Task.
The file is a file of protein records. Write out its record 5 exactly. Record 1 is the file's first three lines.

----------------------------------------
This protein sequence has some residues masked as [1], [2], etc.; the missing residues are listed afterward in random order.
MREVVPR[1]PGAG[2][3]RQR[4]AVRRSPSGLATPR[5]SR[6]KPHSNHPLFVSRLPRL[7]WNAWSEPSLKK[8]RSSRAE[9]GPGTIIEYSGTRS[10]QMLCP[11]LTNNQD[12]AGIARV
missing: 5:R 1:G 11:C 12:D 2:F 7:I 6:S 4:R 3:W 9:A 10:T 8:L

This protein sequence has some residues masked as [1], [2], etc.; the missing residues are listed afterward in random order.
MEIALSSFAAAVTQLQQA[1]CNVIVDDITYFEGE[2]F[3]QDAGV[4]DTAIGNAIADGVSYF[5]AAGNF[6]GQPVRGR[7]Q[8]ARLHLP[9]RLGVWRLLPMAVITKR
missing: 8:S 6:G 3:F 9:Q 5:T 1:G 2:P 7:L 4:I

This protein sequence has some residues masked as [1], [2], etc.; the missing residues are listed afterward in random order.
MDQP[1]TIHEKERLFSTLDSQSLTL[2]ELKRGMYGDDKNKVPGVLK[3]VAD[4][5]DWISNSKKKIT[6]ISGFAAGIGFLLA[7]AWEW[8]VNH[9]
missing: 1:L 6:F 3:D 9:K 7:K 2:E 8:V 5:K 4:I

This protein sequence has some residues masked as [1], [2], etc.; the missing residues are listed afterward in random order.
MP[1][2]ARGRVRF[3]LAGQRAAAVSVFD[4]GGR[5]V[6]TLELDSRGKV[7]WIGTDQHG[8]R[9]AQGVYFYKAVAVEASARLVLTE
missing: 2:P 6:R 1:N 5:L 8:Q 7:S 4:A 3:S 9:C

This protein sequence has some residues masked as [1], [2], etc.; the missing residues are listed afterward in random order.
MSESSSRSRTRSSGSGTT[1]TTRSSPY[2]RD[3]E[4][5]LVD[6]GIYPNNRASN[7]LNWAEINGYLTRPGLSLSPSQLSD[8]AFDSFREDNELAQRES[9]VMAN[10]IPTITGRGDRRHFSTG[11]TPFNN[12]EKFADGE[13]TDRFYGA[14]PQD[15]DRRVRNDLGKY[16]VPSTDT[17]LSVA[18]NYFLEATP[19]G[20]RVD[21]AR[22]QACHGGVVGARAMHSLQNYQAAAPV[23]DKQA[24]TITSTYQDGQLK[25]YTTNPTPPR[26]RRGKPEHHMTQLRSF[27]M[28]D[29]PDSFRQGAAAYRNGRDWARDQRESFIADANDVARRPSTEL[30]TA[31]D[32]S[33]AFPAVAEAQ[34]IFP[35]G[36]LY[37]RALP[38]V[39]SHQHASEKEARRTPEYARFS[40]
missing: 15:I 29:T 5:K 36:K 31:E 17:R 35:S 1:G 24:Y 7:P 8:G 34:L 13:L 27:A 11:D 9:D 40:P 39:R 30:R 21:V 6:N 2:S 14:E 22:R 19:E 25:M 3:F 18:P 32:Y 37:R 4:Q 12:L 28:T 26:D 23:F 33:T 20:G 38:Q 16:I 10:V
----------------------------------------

This protein sequence has some residues masked as [1], [2], etc.; the missing residues are listed afterward in random order.
MSESSSRSRTRSSGSGTT[1]TTRSSPY[2]RD[3]E[4][5]LVD[6]GIYPNNRASN[7]LNWAEINGYLTRPGLSLSPSQLSD[8]AFDSFREDNELAQRES[9]VMAN[10]IPTITGRGDRRHFSTG[11]TPFNN[12]EKFADGE[13]TDRFYGA[14]PQD[15]DRRVRNDLGKY[16]VPSTDT[17]LSVA[18]NYFLEATP[19]G[20]RVD[21]AR[22]QACHGGVVGARAMHSLQNYQAAAPV[23]DKQA[24]TITSTYQDGQLK[25]YTTNPTPPR[26]RRGKPEHHMTQLRSF[27]M[28]D[29]PDSFRQGAAAYRNGRDWARDQRESFIADANDVARRPSTEL[30]TA[31]D[32]S[33]AFPAVAEAQ[34]IFP[35]G[36]LY[37]RALP[38]V[39]SHQHASEKEARRTPEYARFS[40]
missing: 15:I 29:T 5:K 36:K 31:E 17:R 35:S 1:G 24:Y 7:P 8:G 34:L 13:L 27:A 11:D 9:D 40:P 39:R 30:R 21:V 6:N 2:S 14:E 22:R 19:E 25:M 3:F 18:P 32:Y 37:R 4:Q 12:L 28:T 26:D 23:F 33:T 20:G 38:Q 16:I 10:V